The man is from Lexington. His music is unmistakably country. The melodies and musicianship are top-notch, featuring some of the best players and production Nashville has to offer.
And the lyrics are … nothing we can print.
But that is the modus operandi of Wheeler Walker Jr., who has gained both a grass-roots comedy and a country music following by blending an appreciation of traditional country music with verses, choruses, song titles and subject matter that almost assuredly will make you laugh, wince or sometimes both.
“I tried to do it a different way,” said Walker, who is a persona crafted by stand-up comedian and Lexington native Ben Hoffman (and, thank goodness, a persona that was taken down from a “10” to a “3” for this publication’s interview purposes). “It’s almost like a speech impediment when if I don’t cuss, I stutter or something. It ain’t right.”
Walker’s birth came when a ridiculous idea collided with the right people to pull it off. Ben Hoffman gained recognition thanks to his 2013 Comedy Central program “The Ben Show.” The Lexington native became friends with another performer who broke out of Central Kentucky, country music singer/songwriter Sturgill Simpson. Walker was only in Hoffman’s head, but Simpson introduced him to his producer, Dave Cobb, one of Nashville’s most sought-after producers for his work with Grammy Award winners Jason Isbell and Kentucky’s own Chris Stapleton. Walker went into the studio with his own money, Cobb at the boards and some top-notch session players to record his 2016 debut album “Redneck S---.” (We told you we couldn’t print much.)
“I’ve hired the best of the best players on this, and they take these songs to the next level,” Walker said.
The music itself is quite good and harks back to a bygone era of country and some of the artists whom fans know on a first name basis: Waylon, Willie, Hank, Merle. There’s even a little bit of blues, Southern rock and a touch of Elvis Presley thrown in.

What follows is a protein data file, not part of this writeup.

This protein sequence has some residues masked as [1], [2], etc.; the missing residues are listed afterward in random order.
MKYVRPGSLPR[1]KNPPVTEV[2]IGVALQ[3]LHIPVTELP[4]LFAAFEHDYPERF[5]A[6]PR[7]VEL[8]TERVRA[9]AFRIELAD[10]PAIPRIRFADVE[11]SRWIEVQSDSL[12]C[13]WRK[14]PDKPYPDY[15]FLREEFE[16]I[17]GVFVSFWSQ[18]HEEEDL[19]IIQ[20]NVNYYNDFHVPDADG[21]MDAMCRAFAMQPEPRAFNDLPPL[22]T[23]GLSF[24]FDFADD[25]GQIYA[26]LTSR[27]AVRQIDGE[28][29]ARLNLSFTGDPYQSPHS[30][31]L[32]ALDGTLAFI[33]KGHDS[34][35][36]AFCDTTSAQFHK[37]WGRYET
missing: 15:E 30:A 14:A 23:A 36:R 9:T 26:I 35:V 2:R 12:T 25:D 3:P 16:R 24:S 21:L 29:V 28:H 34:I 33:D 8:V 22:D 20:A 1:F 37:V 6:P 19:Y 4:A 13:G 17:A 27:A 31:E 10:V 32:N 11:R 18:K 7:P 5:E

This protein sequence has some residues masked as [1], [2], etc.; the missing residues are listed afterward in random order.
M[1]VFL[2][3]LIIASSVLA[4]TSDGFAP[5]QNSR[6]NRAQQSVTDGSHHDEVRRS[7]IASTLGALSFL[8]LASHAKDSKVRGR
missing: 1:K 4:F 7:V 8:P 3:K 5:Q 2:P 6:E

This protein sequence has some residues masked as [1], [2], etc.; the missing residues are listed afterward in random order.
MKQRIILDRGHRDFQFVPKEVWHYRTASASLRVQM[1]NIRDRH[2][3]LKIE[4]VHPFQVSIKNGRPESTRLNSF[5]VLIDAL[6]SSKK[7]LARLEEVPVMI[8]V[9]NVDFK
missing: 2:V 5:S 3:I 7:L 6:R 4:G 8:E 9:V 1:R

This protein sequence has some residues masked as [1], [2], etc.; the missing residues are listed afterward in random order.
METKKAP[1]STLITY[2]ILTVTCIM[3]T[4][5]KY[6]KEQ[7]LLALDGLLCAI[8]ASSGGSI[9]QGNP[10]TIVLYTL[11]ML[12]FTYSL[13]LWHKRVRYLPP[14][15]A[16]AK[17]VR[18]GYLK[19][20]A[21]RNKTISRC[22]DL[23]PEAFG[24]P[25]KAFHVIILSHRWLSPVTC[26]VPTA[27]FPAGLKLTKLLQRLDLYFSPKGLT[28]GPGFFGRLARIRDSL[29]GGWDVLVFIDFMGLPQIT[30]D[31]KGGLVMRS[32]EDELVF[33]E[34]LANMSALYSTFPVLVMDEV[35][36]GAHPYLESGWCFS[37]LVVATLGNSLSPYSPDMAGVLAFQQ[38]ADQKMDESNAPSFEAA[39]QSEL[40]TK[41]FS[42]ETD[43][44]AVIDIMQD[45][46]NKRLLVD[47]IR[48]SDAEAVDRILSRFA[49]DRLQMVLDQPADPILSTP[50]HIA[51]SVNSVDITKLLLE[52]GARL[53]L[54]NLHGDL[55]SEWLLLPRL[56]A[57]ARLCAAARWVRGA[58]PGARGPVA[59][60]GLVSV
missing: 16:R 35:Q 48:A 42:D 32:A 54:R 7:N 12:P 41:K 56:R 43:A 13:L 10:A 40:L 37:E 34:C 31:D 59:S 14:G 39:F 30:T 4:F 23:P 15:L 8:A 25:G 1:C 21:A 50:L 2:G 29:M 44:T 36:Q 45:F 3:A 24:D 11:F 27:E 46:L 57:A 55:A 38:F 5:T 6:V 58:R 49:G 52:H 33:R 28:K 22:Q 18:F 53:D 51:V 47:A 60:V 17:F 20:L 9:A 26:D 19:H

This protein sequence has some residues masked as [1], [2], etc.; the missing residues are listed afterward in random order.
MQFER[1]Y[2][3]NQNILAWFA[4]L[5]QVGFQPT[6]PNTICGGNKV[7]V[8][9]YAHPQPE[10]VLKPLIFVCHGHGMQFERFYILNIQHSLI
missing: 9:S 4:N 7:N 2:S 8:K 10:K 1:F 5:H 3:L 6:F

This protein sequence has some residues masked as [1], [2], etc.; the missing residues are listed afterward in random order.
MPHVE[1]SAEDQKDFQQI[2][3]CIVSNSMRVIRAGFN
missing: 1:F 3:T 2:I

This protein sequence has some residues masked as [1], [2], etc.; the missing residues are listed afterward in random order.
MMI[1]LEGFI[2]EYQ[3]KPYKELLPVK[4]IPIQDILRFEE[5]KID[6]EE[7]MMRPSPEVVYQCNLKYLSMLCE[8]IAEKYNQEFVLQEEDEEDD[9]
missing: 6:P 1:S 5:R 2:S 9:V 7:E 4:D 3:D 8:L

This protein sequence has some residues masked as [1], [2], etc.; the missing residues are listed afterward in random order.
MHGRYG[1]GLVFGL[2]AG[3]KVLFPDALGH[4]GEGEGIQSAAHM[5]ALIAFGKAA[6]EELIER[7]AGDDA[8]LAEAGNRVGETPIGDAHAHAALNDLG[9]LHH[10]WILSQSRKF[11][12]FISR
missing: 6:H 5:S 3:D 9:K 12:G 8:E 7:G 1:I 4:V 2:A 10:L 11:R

You’ve got to have someone like me who doesn’t care what other people think to go for it.
Wheeler Walker Jr.
Then there are the lyrics, which are chock-full of ridiculous references to weed, booze, flatulence, human anatomy, and lots and lots of sexual humor. A search for song titles on Walker’s album for ones that aren’t completely offensive turns up two. “Drop ’Em Out” is a celebration of a particular part of the female figure, and “Family Tree” chronicles Walker’s attempt to woo a would-be lover to get intimate with her entire family.
Walker will be the first to tell you he’s not on board with a lot of music today that qualifies as country music, including Sam Hunt or Florida Georgia Line. But once you get past the combination of jokes and country licks reminiscent of old David Allan Coe, you’ll find a performer intent on bringing back a type of country that Walker considers a “dying art form” while presenting a few of country’s common lyrical topics of relationships and heartache in an unfiltered way.
“You’ve got to have someone like me who doesn’t care what other people think to go for it,” he said. “That’s why I’ve got the biggest brass ones in all of Nashville.”
Despite not having major-label support, Walker has garnered the respect of fellow comedians, along with critics and and fellow country artists. He has appeared on popular comedy podcasts “The Joe Rogan Experience” and (as Hoffman) on Marc Maron’s “WTF,” and his album simultaneously debuted at No. 1 on Billboard’s comedy album chart and No. 9 on its country album chart.
Right now, Walker is on the road, playing larger clubs across the Southeast. He has managed to perform at several sold-out shows across the country, but he had yet to play a show in Lexington until this week, when he comes home to perform Thursday at The Burl. Opening will be the duo Birdcloud, which will have you good and offended before Walker ever takes the stage.
Walker promises to deliver a strong performance to a Kentucky crowd, mixing his signature songs with the type of crowd banter that has no business being printed in your local paper. He seems as if he is genuinely looking forward to performing in front of all of his supporters and others from his hometown. ... Most of them.
“If you miss this show, you’re a moron. You’re an idiot,” Walker said. “And to all the girls that wouldn’t talk to me in high school: Screw you.”